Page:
In recent years, the use of light therapy in the medical industry has grown immensely. Today, they have many uses both in the medical and cosmetic industry. The use of lasers actually dates back to the 1960s when they were used as cutting tools by top surgeons. Opthamologists, for example, commonly use lasers to treat eye conditions and short sightedness. In terms of beauty, light is being used in cosmetic procedures to treat a wide range of vascular and pigmentation problems. Laser and IPL treatment can be used for fighting spider veins, rosacea, age and liver spots, freckles, birthmarks, warts, and stretch marks to name just a few. Laser treatments can also be used for treating acne, fighting against sun damage, and even hair removal. Ultraviolet light, for example, can be used to treat the skin disease psoriasis. Here is some additional information about this treatment as it is used in the cosmetic industry:
How do lasers work?
A laser is a ‘high energy beam of light’, and when used in the cosmetic industry it can transfer this energy into specific tissues of the skin. Each beam of light is described in terms of a wavelength, or colour. Each wavelength can vary in terms of its strength, as well as which tissues it will target. For example, when used to treat spider veins, wavelengths can be targeted at the specific blood filled vessel to generate heat, which in turn will destroy the vein without harming surrounding tissues.
Some terms that you should know:
IPL – This stands for ‘Intense Pulsed Light’. IPL is different from a laser in that it delivers hundreds of colours in each light burst. With that being said, the concept is similar to that of a laser in that the end goal is to generate heat damage to target a specific skin concern. You may hear your practitioner refer to this process as ‘selective phototermolysis’
LHE – Stands for ‘Light, Heat Energy’ and is another variation of light therapy that uses controlled levels of low level light and heat.
LED – Stands for ‘Light Emitting Diode’. These are lights that are used in combination with special creams. Red lights can be used to treat actinic keratosis, and blue lights are used to target acne.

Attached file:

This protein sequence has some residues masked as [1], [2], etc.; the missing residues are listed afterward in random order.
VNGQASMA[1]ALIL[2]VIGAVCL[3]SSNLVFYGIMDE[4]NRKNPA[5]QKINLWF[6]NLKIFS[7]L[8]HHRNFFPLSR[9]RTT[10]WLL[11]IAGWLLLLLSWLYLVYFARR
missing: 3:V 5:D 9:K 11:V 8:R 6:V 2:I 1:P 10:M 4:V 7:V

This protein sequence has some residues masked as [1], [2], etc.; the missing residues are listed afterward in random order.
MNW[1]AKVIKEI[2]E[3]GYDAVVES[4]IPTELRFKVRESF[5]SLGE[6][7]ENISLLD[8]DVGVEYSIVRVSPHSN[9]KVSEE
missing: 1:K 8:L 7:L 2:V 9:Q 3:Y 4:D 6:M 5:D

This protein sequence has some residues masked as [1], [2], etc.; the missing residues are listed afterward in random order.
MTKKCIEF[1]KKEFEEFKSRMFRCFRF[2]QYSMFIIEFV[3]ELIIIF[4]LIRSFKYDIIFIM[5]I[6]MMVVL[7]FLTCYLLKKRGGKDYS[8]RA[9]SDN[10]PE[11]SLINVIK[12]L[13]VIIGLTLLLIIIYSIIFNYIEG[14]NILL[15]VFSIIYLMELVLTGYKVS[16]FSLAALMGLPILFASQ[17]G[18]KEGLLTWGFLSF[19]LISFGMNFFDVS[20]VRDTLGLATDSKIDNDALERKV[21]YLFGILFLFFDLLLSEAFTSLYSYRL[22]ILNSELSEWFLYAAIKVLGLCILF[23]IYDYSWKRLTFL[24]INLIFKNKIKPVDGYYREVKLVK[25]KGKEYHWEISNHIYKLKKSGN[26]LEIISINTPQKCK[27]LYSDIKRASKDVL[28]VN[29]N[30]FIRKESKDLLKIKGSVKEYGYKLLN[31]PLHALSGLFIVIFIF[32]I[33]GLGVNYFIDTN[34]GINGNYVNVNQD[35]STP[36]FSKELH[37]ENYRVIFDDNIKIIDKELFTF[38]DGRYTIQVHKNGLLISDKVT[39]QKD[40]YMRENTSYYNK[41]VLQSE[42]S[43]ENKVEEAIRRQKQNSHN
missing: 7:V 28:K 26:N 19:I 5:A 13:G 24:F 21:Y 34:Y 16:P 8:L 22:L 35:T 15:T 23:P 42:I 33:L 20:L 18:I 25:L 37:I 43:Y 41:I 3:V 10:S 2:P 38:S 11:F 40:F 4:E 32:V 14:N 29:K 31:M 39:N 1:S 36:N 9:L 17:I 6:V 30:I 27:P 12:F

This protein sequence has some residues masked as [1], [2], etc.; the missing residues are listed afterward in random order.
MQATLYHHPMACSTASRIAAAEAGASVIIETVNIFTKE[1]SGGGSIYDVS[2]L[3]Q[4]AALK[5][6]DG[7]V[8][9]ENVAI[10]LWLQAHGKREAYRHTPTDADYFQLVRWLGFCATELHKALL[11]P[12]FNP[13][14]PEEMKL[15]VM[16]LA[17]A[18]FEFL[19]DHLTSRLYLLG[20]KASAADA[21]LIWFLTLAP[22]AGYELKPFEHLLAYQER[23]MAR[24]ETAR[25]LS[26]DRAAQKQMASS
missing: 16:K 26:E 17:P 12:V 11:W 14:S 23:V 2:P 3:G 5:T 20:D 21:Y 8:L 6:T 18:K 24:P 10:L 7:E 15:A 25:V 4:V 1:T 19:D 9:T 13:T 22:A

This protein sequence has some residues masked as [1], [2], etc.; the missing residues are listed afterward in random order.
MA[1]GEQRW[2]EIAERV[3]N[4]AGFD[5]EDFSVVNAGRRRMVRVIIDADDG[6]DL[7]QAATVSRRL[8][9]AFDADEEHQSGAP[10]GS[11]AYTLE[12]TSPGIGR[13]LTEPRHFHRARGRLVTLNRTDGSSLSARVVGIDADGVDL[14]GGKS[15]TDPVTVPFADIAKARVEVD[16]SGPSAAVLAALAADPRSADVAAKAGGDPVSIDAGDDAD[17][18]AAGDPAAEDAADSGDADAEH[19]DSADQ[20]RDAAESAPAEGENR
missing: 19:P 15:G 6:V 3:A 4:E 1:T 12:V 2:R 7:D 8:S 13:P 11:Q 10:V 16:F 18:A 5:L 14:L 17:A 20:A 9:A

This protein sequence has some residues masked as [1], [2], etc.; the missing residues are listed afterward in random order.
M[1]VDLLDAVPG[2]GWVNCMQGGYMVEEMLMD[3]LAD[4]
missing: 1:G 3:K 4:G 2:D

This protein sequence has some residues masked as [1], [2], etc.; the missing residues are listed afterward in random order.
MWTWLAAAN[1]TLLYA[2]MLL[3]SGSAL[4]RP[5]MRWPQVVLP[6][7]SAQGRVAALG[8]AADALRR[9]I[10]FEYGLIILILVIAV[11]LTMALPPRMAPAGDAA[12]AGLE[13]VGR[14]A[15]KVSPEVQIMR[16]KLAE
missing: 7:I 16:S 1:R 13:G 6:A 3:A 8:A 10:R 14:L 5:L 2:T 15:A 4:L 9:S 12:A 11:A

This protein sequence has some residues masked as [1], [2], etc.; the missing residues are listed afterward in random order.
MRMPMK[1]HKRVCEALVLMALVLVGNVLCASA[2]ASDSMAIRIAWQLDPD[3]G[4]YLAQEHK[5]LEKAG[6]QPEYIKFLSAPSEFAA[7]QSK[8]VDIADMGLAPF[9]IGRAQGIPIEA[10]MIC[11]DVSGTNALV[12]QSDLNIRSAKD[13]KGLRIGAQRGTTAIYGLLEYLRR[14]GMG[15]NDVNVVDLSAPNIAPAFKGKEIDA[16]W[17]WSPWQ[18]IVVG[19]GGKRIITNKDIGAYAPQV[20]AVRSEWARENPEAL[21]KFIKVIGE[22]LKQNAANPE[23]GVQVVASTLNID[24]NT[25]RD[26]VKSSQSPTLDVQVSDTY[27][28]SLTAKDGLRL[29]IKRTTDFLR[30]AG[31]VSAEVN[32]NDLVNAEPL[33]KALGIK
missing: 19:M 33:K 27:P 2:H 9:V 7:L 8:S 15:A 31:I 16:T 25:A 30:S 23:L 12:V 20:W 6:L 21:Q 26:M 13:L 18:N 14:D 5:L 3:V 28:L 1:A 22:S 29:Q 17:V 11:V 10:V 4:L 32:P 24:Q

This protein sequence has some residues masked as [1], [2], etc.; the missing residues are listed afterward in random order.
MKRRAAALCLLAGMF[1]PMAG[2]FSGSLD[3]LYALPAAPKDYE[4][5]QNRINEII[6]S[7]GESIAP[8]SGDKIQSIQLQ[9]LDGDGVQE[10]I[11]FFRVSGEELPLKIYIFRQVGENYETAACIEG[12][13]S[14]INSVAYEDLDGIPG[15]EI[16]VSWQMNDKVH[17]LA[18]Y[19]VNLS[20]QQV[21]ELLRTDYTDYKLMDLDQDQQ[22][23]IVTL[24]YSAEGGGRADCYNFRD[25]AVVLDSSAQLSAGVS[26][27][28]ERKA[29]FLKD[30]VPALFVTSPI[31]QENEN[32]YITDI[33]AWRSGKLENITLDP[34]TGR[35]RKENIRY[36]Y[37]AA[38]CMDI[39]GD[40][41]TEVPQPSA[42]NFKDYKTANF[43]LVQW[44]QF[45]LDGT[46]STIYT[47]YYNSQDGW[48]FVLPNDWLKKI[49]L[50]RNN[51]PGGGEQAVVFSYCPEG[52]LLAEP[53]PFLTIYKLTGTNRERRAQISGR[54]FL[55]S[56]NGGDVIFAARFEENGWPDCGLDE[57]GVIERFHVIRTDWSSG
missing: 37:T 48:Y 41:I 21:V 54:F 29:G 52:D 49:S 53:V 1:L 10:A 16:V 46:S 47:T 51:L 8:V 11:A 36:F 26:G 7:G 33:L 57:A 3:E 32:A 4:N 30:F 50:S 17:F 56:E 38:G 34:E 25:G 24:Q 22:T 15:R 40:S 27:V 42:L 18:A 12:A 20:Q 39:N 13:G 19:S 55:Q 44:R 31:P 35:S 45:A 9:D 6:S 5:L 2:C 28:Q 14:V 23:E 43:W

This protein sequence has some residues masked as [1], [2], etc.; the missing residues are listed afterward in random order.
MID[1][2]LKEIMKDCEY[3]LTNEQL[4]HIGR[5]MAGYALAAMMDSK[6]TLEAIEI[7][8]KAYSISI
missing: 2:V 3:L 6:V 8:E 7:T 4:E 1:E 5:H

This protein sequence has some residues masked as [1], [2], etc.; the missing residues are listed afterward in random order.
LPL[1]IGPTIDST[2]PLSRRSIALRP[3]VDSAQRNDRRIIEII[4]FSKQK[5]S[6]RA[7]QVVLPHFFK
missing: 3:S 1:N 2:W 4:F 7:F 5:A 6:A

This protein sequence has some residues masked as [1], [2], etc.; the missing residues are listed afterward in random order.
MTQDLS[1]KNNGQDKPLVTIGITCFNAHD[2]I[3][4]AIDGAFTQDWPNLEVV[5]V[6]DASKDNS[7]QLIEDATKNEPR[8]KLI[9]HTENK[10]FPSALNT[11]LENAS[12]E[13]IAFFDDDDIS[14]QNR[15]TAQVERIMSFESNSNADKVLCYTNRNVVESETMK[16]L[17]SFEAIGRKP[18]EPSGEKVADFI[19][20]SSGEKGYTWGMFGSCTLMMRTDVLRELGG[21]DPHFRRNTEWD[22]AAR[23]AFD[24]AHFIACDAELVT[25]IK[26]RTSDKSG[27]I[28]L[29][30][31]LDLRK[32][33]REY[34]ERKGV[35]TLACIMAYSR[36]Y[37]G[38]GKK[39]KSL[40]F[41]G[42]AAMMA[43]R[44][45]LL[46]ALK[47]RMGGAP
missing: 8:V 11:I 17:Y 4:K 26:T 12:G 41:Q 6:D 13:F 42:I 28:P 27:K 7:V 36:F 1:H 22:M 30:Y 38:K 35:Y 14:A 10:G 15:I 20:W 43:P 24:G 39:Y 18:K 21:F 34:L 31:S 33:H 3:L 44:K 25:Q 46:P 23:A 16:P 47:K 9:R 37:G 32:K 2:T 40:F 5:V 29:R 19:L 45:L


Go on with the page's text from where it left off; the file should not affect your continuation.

What can laser and IPL treatments do?
Different systems of light can be used to treat a wide array of skin care and vascular concerns. Depending on which system you use, you may be able to repair spider veins, port wine stains, rosacea, and age or liver spots. Laser and IPL treatments can also be targeted towards fighting solar keratosis, freckles, warts, varicose veins, and even scars and stretch marks. More recent technology has also been designed to help laser treatments fight against acne.
What you should expect during a treatment
- An initial consultation to discuss your concerns, your medical history, and your expectations of the procedure
- Application of an anaesthetic cream
- Your specialist will provide you with a pair of protective eye glasses to wear during the treatment
- Light will be targeted at the treatment area for 15-30 minutes
Please note that this is just an example of what you might expect during a procedure. The exact steps will vary depending on which light system you are using and the problem or concern you are targeting.
How many sessions are needed before I see results?
Again, this will depend on the type of problem you are targeting and your individual factors. Here is a general overview:
- Port wine Stains: 4-8 treatments
- Telangiectasia: 3 treatments
- Pigmented birthmarks: 3-4 treatments
- Freckles: 1 treatment
- Verrucae: 3 treatments
- Warts: 3 treatments
- Lentigo: 1 treatment
- Varicose veins: 1-5 treatments
- Spider naevus: 1-2 treatments
Does it hurt? Are there any side effects to Laser or IPL treatment?
Laser and IPL treatments are not considered to be painful, but may generate a slight stinging or burning sensation. Skin irritation or redness may persist in the hours following treatment. Mild bleeding and scabbing are possible side effects. Such treatments can also cause skin discolouration and scaling, but this will usually fade over a few weeks. In more severe cases, minor scarring or permanent pigment changes may arise.
Are there any post-treatment procedures to follow?
Following a laser or IPL treatment you will be able to return to your daily activities as normal. With that being said, it is important that you follow any advice given by your practitioner in an attempt to avoid complications. Depending on the treatment received, your practitioner may provide you with an ointment that needs to be applied daily. You should contact them immediately if there are any signs of discolouration or infection. Avoid direct sunlight for two weeks following treatment.
Who should avoid laser or IPL treatment?
Anyone who has a history of skin sensitivity to light, who is prone to scarring, or who has an active skin infection should avoid laser and IPL treatments. Those with darker skin tones, or those who have recently went suntanning, may not be suitable for such treatment. Laser treatment can also be affected by the medication isotretinoin, which is used to treat severe acne.
Always be sure to provide your practitioner with a detailed medical history before going in for any cosmetic procedure.
Where can you get Laser/IPL?
While some machines have been approved for use by trained aestheticians, most laser and IPL treatments for vascular purposes and skin discolouration must be performed by a doctor, surgeon, or nurse who has been trained in the field.